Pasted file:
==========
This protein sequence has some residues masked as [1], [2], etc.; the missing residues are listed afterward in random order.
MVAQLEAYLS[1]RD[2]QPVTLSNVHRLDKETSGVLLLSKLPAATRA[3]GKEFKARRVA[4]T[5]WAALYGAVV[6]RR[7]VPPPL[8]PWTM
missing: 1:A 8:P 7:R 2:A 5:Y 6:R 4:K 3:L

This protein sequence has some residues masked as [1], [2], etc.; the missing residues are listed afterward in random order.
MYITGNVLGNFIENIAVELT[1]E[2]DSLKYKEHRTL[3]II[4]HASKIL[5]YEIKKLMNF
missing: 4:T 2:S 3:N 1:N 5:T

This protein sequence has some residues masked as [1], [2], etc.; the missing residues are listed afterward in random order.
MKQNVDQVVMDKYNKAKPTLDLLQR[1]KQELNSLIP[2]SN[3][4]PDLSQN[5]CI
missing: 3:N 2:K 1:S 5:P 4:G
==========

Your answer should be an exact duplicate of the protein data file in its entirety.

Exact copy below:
This protein sequence has some residues masked as [1], [2], etc.; the missing residues are listed afterward in random order.
MVAQLEAYLS[1]RD[2]QPVTLSNVHRLDKETSGVLLLSKLPAATRA[3]GKEFKARRVA[4]T[5]WAALYGAVV[6]RR[7]VPPPL[8]PWTM
missing: 1:A 8:P 7:R 2:A 5:Y 6:R 4:K 3:L

This protein sequence has some residues masked as [1], [2], etc.; the missing residues are listed afterward in random order.
MYITGNVLGNFIENIAVELT[1]E[2]DSLKYKEHRTL[3]II[4]HASKIL[5]YEIKKLMNF
missing: 4:T 2:S 3:N 1:N 5:T

This protein sequence has some residues masked as [1], [2], etc.; the missing residues are listed afterward in random order.
MKQNVDQVVMDKYNKAKPTLDLLQR[1]KQELNSLIP[2]SN[3][4]PDLSQN[5]CI
missing: 3:N 2:K 1:S 5:P 4:G